School policies and smoking intention in a Swiss sample of adolescents

Francesca Scalici, Peter J. Schulz

Research output: Contribution to journalArticlepeer-review


The majority of today's adult smokers took up the habit during adolescence. The school community and the rules it imposes are important factors that can influence adolescents' smoking intention and behaviour. Research on the effect of school tobacco policies on adolescents' smoking concludes with mixed results. Our study aims to look at the influence of these policies on the intention to smoke and to know if this relation is mediated by individual and environmental factors. The study includes information on social norms, attitude towards smoking and smoking intention from 4515 students of 32 Ticino middle schools and on the tobacco policy implemented in this school. Linear regression indicates a marginal impact of school policy on intention to smoke. Schools that strongly enforce tobacco policy obtain an increase in their students' intention to smoke, while schools that implement assistance programmes to overcome tobacco use decrease intention to smoke. Mediation models show that the influence of some of tobacco policy dimensions on the intention to smoke is mediated by personal attitudes towards smoking, beliefs about health consequences of smoking and perceived peers smoking. Increasing visibility of tobacco policies and having tobacco prevention programmes have stronger positive effects on smoking intention than other policy dimensions, but only through the mediation of individual and environmental factors.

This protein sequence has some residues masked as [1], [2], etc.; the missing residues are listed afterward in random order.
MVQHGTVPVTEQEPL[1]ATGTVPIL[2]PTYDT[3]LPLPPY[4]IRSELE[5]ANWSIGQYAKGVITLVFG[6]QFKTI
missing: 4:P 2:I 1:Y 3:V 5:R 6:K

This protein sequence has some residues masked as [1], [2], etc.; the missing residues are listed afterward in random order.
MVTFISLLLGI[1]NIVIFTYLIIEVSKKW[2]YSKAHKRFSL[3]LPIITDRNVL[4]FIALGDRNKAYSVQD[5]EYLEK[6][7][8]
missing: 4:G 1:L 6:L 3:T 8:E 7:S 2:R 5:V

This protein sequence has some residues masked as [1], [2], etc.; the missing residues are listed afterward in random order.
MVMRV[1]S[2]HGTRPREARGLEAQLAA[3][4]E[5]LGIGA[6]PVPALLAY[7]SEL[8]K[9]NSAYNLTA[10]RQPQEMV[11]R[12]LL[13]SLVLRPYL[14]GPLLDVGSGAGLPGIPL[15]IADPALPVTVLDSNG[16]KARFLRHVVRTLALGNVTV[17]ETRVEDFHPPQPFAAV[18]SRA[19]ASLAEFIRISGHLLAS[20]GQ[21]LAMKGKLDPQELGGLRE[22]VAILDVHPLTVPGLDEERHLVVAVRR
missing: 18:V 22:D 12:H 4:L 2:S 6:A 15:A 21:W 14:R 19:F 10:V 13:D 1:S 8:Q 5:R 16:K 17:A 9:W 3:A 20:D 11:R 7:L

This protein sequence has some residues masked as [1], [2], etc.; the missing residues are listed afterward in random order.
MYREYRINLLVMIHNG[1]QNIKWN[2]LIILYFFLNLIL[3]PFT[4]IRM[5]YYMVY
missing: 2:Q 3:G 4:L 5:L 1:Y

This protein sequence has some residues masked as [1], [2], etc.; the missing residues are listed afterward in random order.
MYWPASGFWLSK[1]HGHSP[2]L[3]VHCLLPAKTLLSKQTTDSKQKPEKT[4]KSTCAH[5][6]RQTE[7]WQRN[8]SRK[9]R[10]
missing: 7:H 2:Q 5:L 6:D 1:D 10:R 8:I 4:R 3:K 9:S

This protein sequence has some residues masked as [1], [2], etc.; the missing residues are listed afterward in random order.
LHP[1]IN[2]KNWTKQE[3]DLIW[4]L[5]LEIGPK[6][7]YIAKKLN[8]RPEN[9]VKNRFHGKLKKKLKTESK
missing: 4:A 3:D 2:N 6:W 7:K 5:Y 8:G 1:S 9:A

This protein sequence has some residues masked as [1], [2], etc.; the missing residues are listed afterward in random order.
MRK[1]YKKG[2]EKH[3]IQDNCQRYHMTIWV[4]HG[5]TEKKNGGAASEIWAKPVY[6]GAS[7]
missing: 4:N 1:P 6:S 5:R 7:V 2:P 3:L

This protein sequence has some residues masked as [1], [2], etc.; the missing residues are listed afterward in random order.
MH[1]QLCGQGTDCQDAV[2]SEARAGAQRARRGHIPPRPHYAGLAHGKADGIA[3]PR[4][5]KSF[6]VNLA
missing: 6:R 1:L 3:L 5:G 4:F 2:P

Original languageEnglish
Pages (from-to)1005-1014
Number of pages10
JournalHealth Promotion International
Issue number5
StatePublished - 1 Oct 2020

Bibliographical note

Publisher Copyright:
© 2019 The Author(s) 2019. Published by Oxford University Press. All rights reserved. For permissions, please email: [email protected].


  • adolescents
  • mediation analysis
  • school tobacco policy
  • smoking intention


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